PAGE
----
Un-contextualized abuse is a piece that aims to create a forced empathy between the viewer and the abusive situations displayed, recognizing this situations regardless of gender, race, class or age. The viewer is also taken away from those characteristics and left only with his human-like shape, which she/he shares with the characters in the abusive situations.​​​​​​​
 This project hopes to challenge stereotypes that affect many every day; anyone can be in a situation of abuse, regardless of age, gender or social class.
An iMac computer and a Kinect camera welcome the viewer, giving an automatic reading of that person, a reading of only its silhouette. But after several seconds, as the viewer gets used to his interaction with the piece, this mirrored experience is interrupted by different clips of abusive situations. However, those people in the videos are not different from the viewer: they are un-differentiable from each other. A forceful call for empathy.
Because of the immediate outcome of the captures taken with the depth camera, it makes it an extraordinary tool to link the viewer with the subject of the main piece. In this piece, the result will not only be the figure of the viewer transforming itself into one of the shapes that appear in the videos, but also the people who move behind will be visible replications of those performing.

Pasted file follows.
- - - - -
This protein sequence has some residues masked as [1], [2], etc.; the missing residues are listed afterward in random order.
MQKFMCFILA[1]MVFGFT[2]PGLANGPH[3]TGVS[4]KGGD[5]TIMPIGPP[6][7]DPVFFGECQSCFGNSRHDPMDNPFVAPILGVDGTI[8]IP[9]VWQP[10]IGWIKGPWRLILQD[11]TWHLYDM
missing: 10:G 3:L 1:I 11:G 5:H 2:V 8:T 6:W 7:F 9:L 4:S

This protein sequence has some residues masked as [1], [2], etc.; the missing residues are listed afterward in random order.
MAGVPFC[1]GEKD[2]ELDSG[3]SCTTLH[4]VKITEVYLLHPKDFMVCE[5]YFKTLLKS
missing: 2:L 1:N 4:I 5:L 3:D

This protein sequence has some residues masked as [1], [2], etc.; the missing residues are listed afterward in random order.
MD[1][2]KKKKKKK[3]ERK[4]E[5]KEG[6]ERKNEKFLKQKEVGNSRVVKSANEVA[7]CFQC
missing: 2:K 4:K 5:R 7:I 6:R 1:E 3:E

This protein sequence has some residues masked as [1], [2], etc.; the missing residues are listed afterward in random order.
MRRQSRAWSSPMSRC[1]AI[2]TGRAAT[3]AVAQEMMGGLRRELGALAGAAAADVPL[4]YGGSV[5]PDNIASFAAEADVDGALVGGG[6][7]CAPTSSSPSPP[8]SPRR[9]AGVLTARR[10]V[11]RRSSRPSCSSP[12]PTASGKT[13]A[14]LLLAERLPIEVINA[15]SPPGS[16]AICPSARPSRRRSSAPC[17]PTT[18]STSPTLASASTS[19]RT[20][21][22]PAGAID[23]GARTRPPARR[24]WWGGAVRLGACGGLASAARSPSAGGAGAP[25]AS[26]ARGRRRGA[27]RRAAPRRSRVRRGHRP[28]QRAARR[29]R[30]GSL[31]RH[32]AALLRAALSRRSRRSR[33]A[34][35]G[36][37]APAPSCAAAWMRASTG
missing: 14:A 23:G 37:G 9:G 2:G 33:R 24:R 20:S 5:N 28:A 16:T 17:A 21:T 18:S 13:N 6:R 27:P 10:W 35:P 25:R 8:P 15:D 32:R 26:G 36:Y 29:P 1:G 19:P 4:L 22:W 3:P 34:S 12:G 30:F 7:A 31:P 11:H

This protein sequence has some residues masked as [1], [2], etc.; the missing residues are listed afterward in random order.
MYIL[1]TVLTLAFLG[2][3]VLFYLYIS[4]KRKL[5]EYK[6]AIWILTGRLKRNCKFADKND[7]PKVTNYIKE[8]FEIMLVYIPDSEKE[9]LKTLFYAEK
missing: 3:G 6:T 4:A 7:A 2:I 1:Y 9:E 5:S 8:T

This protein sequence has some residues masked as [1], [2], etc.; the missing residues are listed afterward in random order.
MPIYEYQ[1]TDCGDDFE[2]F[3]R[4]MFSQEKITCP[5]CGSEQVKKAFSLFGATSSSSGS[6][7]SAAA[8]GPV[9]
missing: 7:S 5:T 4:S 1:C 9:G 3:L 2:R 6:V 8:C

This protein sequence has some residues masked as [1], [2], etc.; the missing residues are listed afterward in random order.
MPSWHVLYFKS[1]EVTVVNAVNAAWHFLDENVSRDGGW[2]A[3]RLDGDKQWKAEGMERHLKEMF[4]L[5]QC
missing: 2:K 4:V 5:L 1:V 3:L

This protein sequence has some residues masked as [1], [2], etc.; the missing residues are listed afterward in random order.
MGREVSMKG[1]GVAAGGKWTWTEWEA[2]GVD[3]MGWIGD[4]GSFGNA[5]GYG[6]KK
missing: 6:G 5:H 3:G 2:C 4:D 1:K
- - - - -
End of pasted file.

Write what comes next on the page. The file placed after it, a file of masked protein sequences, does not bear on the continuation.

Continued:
THE GIFS
This project wants to reach awareness about how the word abuse is now part of a social stereotype in which only certain demographics are believed to be victims, while others are always the abusers. These labels and presumptions are a barrier that do not allow people to get the help needed when in an abusive situation. Some victims not only have to deal with the stigma associated with being in an abusive relationship/family, but also with the disbelieve of their situation in a society clearly shortsighted.
More information about the installation at: 
http://nklehr.wix.com/uncontextualized

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